Dubg: Our next release will be a 10-minute track, Once again it’s only a single track, maybe we have issues with release a standard 7 or 8-song album ahah, but we don’t consider this release like an official album anyway. “BWV565 Redux” is a track I wanted to make for a long time and Krokmitën was the best place to give it all the aggression I wanted for it. We are on the mix final stage of the mix and so far I am more than pleased with the result. I can't wait to see the response. To my knowledge, so far, no other acts have made a full version of this work (at least on electric guitars I guess), and I can understand why ahah, but we did it. We have also started laying down new riffs on Pro Tools and playing around with them. So we can say our next full length release is in the work. There no time frame, but like Simlev said, it will not take as long as Alpha-Beta, that is a certainty.

What do you consider to be the best part of making your own music, instead of doing what people want you to do? I've got to admit, I've just seen too many bands do what others tell them and it's a disgrace.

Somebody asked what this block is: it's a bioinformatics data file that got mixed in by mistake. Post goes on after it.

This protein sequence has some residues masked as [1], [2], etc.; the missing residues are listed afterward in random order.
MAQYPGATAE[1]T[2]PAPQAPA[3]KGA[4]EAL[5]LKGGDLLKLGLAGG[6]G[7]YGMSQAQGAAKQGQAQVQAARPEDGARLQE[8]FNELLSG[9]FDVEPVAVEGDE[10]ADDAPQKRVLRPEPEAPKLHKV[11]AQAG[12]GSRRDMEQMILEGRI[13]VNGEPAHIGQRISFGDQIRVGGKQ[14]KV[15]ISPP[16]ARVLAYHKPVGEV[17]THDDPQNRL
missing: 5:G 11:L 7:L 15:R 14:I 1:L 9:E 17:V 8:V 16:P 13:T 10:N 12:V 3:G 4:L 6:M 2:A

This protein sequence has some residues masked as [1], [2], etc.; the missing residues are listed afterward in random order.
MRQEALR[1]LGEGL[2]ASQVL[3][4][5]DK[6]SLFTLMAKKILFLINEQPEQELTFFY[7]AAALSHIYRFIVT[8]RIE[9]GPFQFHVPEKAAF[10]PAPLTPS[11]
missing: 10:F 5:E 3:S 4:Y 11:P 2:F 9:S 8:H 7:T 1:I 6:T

Simlev: People could like what you do, or not. But in the end, it’s all about something you hear in your head and put it down on “tape”; it’s a very cathartic experience. The feeling I got when it’s been released out there is unmatched to anything I’ve experience in my life. It’s like being constipated for two months and shitting your biggest turd ever ahahah. You feel relieved and proud at the same time, it’s very personal, haha.

Dubg: The best part is doing music for yourself, doing a record you want to listen to and that you can’t hear anywhere else. If other people like it, that's even better, but my main goal is to make something that I like first and will hopefully still like over a longer period of time. Anyway, there's so many bands and releases nowadays that you get lost if you only focus on success and pleasing everybody.

I'd like to thank Simlev and Dubg for giving me the opportunity to talk to them and ask a few questions. Because of musicians like these guys, I feel independent artists can do so much more for themselves then they think. I think with hard work and determination (even with a few obstacles in your way) you can still accomplish a lot more than you may realize.

If you want to check out these guys, if you've never heard of them before, you can find their site HERE. They have tons of free stuff for you to downloads, such as their complete video for the album, different versions of the album, wallpapers, etc. These guys are really talented and can't wait to hear new material from them. Thanks for giving this a read and hope to post some more soon.